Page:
RFIDs, as mentioned before, come in several different forms, each with its own advantages and disadvantages. Passive RFIDs do not have their own power supplies, but are limited to short range communications with the reader; Active RFIDs have longer ranges, but are more susceptible to interference.

Currently, in everyday use, we use RFIDs for theft prevention at stores. However, several companies have come up with several novel ideas to make lives easier.

Such a company is Metro Group. Innovating from the warehouse to one's home, their concept of the RFID is prevalent throughout everyday life from when one reaches for the milk in the refrigerator to sorting clothes for the laundry machine.

Metro Group is one of several companies making the RFIDs that are placed in warehouses to account for inventory. They also have concept designs for refrigerators that tell the owner if he or she is out of milk; laundry machines that can detect when you've mixed in a red sock with your white laundry; mirrors that can take a snapshot of your physique so that you can try on the clothes that you picked out without actually having to wear them; and personal pads that you can carry around in a store, which document which items you are about to purchase. The last allows the shopper to pass through a scanner, with credit card in hand and, with the items already listed, payment is all but a swipe away.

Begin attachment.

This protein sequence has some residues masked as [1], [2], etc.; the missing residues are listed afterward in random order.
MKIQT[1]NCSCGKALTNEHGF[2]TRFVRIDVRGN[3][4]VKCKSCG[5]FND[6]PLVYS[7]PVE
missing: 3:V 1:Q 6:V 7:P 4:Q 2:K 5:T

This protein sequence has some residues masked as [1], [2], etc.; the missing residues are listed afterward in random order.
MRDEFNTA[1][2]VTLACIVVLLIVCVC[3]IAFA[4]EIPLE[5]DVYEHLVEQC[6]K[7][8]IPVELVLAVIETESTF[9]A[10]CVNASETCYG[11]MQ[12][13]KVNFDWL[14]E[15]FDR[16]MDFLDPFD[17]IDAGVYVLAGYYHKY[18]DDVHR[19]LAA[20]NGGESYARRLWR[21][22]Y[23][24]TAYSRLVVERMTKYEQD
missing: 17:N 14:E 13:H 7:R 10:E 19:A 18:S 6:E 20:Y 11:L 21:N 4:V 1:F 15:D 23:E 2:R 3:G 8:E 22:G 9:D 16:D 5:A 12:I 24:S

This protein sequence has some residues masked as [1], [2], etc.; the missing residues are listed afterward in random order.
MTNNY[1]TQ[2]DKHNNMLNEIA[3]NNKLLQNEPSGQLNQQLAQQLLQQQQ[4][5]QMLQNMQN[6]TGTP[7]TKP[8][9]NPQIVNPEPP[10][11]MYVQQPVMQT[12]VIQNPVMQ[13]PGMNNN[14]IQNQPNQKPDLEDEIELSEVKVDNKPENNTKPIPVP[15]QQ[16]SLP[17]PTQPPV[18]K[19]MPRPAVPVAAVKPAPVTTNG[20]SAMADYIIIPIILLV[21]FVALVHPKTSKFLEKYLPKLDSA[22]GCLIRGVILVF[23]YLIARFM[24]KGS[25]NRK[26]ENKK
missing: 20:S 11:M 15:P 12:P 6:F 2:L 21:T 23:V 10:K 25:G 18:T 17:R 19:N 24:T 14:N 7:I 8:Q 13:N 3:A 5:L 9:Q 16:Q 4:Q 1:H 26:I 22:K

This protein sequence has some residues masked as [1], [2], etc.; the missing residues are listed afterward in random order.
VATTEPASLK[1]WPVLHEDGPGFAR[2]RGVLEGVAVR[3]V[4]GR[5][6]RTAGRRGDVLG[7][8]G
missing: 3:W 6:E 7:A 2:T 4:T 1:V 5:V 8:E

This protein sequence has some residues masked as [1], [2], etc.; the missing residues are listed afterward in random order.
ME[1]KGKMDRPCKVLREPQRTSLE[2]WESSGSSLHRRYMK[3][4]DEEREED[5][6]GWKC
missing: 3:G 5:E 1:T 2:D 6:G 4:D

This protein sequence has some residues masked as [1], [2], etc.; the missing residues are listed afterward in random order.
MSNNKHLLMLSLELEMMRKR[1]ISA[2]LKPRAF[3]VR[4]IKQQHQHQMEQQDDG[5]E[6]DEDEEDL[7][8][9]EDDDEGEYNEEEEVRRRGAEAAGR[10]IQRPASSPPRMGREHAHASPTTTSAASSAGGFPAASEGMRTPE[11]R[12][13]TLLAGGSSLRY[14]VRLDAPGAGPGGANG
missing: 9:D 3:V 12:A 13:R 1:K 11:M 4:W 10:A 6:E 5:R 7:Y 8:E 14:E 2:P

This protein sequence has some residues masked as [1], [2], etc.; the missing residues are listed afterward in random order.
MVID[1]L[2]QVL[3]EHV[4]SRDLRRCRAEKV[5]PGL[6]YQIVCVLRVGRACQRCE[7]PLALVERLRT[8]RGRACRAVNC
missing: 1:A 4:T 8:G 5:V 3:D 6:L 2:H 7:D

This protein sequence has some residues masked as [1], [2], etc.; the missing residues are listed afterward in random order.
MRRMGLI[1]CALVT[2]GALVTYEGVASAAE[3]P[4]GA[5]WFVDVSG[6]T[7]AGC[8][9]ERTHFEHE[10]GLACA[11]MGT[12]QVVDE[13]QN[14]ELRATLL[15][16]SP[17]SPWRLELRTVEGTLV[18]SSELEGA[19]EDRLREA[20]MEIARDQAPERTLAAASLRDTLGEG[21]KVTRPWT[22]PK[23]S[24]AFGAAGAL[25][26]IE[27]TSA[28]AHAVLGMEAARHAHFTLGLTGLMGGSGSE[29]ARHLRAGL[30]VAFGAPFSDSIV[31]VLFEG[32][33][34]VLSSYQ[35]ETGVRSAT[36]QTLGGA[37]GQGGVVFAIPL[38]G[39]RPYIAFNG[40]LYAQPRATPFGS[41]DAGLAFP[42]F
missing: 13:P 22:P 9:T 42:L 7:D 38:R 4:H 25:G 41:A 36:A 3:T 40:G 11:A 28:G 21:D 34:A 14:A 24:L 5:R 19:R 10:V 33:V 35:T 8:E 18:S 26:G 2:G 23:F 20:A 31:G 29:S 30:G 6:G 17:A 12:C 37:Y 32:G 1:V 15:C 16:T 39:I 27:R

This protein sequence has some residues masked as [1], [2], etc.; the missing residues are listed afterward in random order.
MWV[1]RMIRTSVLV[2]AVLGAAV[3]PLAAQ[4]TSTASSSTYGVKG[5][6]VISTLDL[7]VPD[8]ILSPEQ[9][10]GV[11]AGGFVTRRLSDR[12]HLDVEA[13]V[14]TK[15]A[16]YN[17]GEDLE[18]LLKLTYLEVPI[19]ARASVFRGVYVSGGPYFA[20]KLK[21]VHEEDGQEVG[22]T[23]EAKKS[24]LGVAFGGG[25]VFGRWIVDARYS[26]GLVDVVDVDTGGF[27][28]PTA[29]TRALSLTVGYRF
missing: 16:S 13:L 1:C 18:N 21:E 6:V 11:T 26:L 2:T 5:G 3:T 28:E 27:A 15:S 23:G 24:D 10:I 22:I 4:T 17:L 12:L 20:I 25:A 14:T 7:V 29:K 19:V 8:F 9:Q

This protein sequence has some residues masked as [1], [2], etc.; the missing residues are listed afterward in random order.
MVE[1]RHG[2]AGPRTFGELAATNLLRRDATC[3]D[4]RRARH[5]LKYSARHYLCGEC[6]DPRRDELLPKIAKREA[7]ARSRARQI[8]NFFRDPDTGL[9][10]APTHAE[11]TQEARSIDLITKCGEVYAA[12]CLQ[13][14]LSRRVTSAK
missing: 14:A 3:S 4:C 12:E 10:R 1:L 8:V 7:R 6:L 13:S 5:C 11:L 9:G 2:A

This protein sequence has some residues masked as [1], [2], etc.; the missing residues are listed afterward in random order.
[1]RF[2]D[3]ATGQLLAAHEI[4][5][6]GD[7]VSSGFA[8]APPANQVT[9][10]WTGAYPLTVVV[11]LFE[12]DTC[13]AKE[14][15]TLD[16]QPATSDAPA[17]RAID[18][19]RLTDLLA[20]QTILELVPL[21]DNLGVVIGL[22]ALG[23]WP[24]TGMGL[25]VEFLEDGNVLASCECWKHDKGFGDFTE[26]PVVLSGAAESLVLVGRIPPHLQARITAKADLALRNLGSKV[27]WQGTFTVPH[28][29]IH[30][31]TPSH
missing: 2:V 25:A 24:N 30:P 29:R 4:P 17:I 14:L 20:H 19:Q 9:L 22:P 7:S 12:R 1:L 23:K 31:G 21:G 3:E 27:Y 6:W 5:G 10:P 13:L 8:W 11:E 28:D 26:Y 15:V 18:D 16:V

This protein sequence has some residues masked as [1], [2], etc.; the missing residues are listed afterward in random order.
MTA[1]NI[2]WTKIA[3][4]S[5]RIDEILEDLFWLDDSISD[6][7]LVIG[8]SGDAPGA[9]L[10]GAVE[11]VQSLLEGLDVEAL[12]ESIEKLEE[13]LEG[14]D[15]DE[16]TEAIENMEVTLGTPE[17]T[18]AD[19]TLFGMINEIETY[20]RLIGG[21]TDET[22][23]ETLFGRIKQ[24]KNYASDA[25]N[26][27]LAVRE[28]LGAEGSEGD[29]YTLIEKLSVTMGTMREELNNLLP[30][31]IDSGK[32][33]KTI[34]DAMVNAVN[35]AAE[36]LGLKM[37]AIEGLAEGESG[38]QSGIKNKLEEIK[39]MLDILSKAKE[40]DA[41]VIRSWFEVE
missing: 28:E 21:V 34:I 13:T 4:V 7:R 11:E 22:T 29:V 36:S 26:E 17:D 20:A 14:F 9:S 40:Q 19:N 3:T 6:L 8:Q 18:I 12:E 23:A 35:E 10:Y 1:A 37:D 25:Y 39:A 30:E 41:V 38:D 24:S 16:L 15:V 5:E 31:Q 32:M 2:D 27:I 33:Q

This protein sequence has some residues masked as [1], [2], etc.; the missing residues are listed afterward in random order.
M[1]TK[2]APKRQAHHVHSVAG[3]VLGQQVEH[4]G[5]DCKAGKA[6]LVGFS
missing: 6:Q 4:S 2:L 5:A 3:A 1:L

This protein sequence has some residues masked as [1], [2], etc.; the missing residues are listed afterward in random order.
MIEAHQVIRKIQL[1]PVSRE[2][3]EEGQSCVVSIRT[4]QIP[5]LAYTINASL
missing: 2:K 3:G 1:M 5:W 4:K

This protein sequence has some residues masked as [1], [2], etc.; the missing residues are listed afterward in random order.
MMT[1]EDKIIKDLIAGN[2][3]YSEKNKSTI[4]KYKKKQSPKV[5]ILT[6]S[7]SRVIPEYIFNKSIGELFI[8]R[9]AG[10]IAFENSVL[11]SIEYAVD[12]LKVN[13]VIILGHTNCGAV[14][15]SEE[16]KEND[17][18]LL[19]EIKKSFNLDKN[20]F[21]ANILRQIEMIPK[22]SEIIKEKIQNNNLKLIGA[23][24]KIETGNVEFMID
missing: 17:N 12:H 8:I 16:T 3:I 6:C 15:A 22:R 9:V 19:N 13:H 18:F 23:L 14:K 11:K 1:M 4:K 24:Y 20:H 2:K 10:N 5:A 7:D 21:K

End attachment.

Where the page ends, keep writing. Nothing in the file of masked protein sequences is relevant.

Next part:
All of these items mentioned, from the red sock to the milk to the new outfit, are all fitted with RFIDs, which originate from the warehouse with the original shipments. These RFIDs are integrated into our everyday lives so that you do not have to worry about minute things of everyday life.

(via Metro Group; Photo Credit: Space is Lost)